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14 June 2018 Photo Supplied
Next Chapter Green Ribbon campaign addresses mental health
Members of Next Chapter and UFS Student counselling are working together to address mental health issues.

Next Chapter, a student support group at the UFS presented the Green Ribbon campaign, pledging their support to students and providing them with assistance in coping with life events that stimulate stress and contribute negatively to their mental health. The team aims to break the stigma surrounding mental health care, and continually assist students with mental health-related issues that they struggle with daily.

The Green Ribbon represents mental health awareness, which is a pressing matter for students and is the type of support students need in a stressful university environment. The campaign focuses on teaching students how to cope with life events that stimulate stress, and contribute negatively to their mental health.
 
A discussion by Dr Ancel George: practising clinical psychologist and lecturer from the UFS Department of Psychology, and Dr Mellissa Barnaschone: Director of UFS Student Counselling, took place, where talks were prominent about creating an inclusive environment for UFS students.

The panel shared a few tips on how students should work towards managing stress, and motivated them for the main mid-year examinations.
 
The follow-up Exam Cram Workshop, presented by Nadia Cloete and Lize Wolmarans, that combined time and stress management, took place on 2 June 2018, and saw students receiving advice on how to approach various issues during the examination period.
 
Mental health awareness does not end with the campaign and Next Chapter’s slogan “Your story continues” encourages students to regularly wear and commemorate the green ribbon in support of continual mental healthcare.
 
Should you have any enquiries or input for the ongoing campaign, contact the Next Chapter team on ufsnextchapter@gmail.com, or further email Tshepang Mahlatsi, founder of Next Chapter on tshepangmahlatsi767@gmail.com

News Archive

Chakalaka can have side effects for these patients
2010-06-24

Chakalaka is a sauce many South Africans cannot imagine a meal without, but research at the Faculty of Health Sciences at the University of the Free State (UFS) has shown that it can have serious side effects and even compromise the treatment of leukaemia patients.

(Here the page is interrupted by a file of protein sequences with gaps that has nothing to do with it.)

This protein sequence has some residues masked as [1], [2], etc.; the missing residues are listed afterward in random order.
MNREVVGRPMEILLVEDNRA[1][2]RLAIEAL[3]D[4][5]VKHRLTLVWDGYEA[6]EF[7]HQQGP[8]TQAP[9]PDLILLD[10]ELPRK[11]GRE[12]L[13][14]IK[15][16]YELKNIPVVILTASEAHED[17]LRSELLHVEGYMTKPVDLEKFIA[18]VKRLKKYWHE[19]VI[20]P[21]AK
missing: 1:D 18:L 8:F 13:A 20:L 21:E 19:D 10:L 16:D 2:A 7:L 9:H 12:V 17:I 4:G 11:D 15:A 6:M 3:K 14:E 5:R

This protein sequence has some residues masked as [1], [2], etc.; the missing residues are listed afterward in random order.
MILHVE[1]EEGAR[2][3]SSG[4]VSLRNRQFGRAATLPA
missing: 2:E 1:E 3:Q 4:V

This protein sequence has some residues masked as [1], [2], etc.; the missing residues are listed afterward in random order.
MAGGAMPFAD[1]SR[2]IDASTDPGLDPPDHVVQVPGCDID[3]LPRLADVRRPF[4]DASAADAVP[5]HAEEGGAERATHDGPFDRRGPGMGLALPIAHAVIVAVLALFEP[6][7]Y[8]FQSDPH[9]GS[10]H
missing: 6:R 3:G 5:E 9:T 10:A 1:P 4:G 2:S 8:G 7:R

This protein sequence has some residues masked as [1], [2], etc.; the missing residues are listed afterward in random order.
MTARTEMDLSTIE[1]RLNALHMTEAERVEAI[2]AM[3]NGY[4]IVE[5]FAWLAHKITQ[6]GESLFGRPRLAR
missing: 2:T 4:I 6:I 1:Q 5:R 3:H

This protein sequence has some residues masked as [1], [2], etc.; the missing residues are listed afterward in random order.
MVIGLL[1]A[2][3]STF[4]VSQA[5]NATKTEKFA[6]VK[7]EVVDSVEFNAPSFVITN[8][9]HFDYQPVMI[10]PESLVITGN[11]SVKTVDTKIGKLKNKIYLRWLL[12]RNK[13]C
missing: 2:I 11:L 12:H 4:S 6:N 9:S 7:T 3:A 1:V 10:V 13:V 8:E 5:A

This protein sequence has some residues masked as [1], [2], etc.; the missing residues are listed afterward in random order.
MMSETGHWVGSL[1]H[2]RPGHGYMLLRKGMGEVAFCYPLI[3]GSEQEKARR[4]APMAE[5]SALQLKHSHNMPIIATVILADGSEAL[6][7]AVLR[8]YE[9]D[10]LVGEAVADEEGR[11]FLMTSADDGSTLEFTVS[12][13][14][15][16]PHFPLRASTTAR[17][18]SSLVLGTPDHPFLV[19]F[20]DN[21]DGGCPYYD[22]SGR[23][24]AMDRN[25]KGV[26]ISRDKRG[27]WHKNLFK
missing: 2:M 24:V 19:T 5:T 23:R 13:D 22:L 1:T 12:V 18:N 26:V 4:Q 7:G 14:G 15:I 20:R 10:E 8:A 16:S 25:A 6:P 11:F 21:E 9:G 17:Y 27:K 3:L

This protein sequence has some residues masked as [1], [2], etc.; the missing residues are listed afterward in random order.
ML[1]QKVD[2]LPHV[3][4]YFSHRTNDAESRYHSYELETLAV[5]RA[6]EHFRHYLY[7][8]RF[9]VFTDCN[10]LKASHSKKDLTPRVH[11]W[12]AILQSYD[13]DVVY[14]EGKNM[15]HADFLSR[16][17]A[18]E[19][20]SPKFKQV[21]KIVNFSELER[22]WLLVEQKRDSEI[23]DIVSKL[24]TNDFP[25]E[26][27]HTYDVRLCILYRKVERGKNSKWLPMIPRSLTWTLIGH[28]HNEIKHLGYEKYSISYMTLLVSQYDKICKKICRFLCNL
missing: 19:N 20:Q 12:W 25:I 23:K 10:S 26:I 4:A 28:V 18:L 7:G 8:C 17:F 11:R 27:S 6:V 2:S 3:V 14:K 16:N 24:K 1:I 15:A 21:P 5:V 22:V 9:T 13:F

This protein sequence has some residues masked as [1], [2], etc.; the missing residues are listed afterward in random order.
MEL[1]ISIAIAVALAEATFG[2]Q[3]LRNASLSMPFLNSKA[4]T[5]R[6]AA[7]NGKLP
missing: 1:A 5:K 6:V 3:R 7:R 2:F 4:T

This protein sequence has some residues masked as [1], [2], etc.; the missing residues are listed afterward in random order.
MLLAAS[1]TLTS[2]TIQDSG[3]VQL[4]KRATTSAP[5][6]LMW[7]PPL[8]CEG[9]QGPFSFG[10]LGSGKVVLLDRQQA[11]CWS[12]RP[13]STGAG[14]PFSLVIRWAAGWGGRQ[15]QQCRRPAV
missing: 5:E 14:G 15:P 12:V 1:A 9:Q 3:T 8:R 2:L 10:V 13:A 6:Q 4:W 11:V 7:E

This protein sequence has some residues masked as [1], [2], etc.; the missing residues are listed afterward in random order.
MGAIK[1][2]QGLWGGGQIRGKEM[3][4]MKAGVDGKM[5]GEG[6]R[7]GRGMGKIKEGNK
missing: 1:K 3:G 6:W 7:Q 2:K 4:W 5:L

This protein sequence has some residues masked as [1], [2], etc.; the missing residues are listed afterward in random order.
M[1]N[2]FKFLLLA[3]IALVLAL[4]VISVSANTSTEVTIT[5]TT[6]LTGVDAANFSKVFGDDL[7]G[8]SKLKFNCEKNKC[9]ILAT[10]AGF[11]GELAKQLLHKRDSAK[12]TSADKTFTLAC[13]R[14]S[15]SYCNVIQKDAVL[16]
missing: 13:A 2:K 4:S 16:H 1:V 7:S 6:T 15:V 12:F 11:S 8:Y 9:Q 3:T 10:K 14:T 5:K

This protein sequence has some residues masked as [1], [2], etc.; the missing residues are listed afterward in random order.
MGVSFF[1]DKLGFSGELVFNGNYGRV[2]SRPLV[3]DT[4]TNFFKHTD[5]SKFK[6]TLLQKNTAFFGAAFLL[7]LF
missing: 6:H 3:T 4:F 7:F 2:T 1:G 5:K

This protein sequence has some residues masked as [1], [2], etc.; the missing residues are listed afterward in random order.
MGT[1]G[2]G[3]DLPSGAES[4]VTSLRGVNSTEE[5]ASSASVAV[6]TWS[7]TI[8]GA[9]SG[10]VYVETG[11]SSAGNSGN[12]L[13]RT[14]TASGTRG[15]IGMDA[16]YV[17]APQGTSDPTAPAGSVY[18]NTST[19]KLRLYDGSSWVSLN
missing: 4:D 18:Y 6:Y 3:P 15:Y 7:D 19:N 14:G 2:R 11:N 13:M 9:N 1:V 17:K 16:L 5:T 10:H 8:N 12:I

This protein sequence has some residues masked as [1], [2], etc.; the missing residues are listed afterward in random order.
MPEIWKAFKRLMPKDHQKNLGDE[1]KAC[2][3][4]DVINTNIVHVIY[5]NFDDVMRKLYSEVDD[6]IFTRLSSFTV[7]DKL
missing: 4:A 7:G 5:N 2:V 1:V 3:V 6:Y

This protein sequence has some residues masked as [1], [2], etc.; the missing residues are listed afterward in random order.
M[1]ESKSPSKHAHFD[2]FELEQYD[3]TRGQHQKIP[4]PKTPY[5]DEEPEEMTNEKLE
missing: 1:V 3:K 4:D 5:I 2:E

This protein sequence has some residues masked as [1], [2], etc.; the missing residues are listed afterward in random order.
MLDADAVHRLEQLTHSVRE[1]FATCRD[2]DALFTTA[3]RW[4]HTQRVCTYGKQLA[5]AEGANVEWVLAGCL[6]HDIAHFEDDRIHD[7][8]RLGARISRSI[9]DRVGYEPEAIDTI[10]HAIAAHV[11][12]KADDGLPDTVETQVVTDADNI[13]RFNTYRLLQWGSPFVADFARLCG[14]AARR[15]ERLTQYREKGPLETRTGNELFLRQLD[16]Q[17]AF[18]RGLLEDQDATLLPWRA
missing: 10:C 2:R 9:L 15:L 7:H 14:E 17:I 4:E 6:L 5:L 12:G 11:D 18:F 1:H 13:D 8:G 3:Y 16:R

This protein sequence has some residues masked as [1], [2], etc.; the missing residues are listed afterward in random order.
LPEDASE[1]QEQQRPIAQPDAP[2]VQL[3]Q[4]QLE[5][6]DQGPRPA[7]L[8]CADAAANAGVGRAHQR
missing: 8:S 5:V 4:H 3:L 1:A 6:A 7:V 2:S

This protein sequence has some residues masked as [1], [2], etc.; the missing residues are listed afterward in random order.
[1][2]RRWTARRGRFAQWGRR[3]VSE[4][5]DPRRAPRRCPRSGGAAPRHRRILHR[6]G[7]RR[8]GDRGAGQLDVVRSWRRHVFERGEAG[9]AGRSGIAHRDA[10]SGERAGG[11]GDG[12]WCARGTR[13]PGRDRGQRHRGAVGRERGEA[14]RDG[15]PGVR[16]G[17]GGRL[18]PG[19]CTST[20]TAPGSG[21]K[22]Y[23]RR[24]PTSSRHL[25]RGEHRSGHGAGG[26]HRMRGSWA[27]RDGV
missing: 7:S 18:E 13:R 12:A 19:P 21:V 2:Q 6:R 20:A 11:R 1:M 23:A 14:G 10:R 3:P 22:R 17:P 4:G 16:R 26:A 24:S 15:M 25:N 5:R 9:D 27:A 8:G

Prof. Vernon Louw from the Department of Internal Medicine at the Faculty says that tyrosine kinase inhibitors (TKIs) are a new group of drugs providing targeted therapy for chronic myeloid leukaemia (CML). It vastly contributes to the survival of patients, but it has side effects like vasodilatation. Research has shown that spices like chakalaka may aggravate vasodilatation (widening of veins) with patients on these drugs.

“These spices produce serious oedema (water retention) and headaches. We have found that discontinuing the intake of spices allows some patients to maintain therapeutic doses of TKIs.” Chakalaka contains mainly garlic and chilli.

CML represents up to 20% of all leukaemia patients in South Africa and up to 450 new cases are reported every year.

In the study symptoms of severe headache and oedema disappeared within days of discontinuing the use of chakalaka.

Prof. Louw says it is important for oncologists to ask their patients about their intake of spices and garlic when they are on TKIs. It is also advisable to enquire about the use of complementary alternative medicine as the interaction of these medicines in cancer treatment is not known.

Media Release

Mangaliso Radebe
Assistant Director: Media Liaison
Tel: 051 401 2828
Cell: 078 460 3320
E-mail: radebemt@ufs.ac.za
23 June 2010
 

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